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Creating a cluster with an Ansible Playbook#

Ansible is a popular infrastructure-as-code tool that can use to automate tasks for the purpose of achieving the desired state in a system. With Ansible (and the k0s-Ansible playbook) you can quickly install a multi-node Kubernetes Cluster.

Note: Before using Ansible to create a cluster, you should have a general understanding of Ansible (refer to the official Ansible User Guide.


You will require the following tools to install k0s on local virtual machines:

Tool Detail
multipass A lightweight VM manager that uses KVM on Linux, Hyper-V on Windows, and hypervisor.framework on macOS. Installation information
ansible An infrastructure as code tool. Installation Guide
kubectl Command line tool for running commands against Kubernetes clusters. Kubernetes Install Tools

Create the cluster#

  1. Download k0s-ansible

    Clone the k0s-ansible repository on your local machine:

    git clone
    cd k0s-ansible
  2. Create virtual machines

    Note: Though multipass is the VM manager in use here, there is no interdependence.

    Create a number of virtual machines. For the automation to work, each instance must have passwordless SSH access. To achieve this, provision each instance with a cloud-init manifest that imports your current users' public SSH key and into a user k0s (refer to the bash script below).

    This creates 7 virtual machines:

    ./tools/ 7
    Create cloud-init to import ssh key...
    [1/7] Creating instance k0s-1 with multipass...
    Launched: k0s-1
    [2/7] Creating instance k0s-2 with multipass...
    Launched: k0s-2
    [3/7] Creating instance k0s-3 with multipass...
    Launched: k0s-3
    [4/7] Creating instance k0s-4 with multipass...
    Launched: k0s-4
    [5/7] Creating instance k0s-5 with multipass...
    Launched: k0s-5
    [6/7] Creating instance k0s-6 with multipass...
    Launched: k0s-6
    [7/7] Creating instance k0s-7 with multipass...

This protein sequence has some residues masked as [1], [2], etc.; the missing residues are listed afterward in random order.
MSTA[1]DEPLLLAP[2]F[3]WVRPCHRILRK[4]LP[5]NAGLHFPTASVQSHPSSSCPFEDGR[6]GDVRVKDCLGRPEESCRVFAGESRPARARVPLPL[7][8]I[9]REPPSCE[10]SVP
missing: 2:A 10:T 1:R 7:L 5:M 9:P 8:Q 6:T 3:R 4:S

Launched: k0s-7
    Name State IPv4 Image
    k0s-1 Running Ubuntu 20.04 LTS
    k0s-2 Running Ubuntu 20.04 LTS
    k0s-3 Running Ubuntu 20.04 LTS
    k0s-4 Running Ubuntu 20.04 LTS
    k0s-5 Running Ubuntu 20.04 LTS
    k0s-6 Running Ubuntu 20.04 LTS
    k0s-7 Running Ubuntu 20.04 LTS
  3. Create Ansible inventory

    1. Copy the sample to create the inventory directory:

      cp -rfp inventory/sample inventory/multipass
    2. Create the inventory.

      Assign the virtual machines to the different host groups, as required by the playbook logic.

      Host group Detail
      initial_controller Must contain a single node that creates the worker and controller tokens needed by the other nodes
      controller Can contain nodes that, together with the host from initial_controller, form a highly available isolated control plane
      worker Must contain at least one node, to allow for the deployment of Kubernetes objects
    3. Fill in inventory/multipass/inventory.yml. This can be done by direct entry using the metadata provided by multipass list,, or you can use the following Python script

      Designate first three instances as control plane
      Created Ansible Inventory at: /Users/dev/k0s-ansible/tools/inventory.yml
      $ cp tools/inventory.yml inventory/multipass/inventory.yml

      Your inventory/multipass/inventory.yml should resemble the example below:

          ansible_user: k0s
  4. Test the virtual machine connections

    Run the following command to test the connection to your hosts:

    ansible -i inventory/multipass/inventory.yml -m ping
    k0s-4 | SUCCESS => {
        "ansible_facts": {
            "discovered_interpreter_python": "/usr/bin/python3"
        "changed": false,
        "ping": "pong"

    If the test result indicates success, you can proceed.

  5. Provision the cluster with Ansible

    Applying the playbook, k0s download and be set up on all nodes, tokens will be exchanged, and a kubeconfig will be dumped to your local deployment environment.

    ansible-playbook site.yml -i inventory/multipass/inventory.yml
    TASK [k0s/initial_controller : print kubeconfig command] *******************************************************
    Tuesday 22 December 2020  17:43:20 +0100 (0:00:00.257)       0:00:41.287 ******
    ok: [k0s-1] => {
        "msg": "To use Cluster: export KUBECONFIG=/Users/dev/k0s-ansible/inventory/multipass/artifacts/k0s-kubeconfig.yml"
    PLAY RECAP *****************************************************************************************************
    k0s-1                      : ok=21   changed=11   unreachable=0    failed=0    skipped=1    rescued=0    ignored=0
    k0s-2                      : ok=10   changed=5    unreachable=0    failed=0    skipped=1    rescued=0    ignored=0
    k0s-3                      : ok=10   changed=5    unreachable=0    failed=0    skipped=1    rescued=0    ignored=0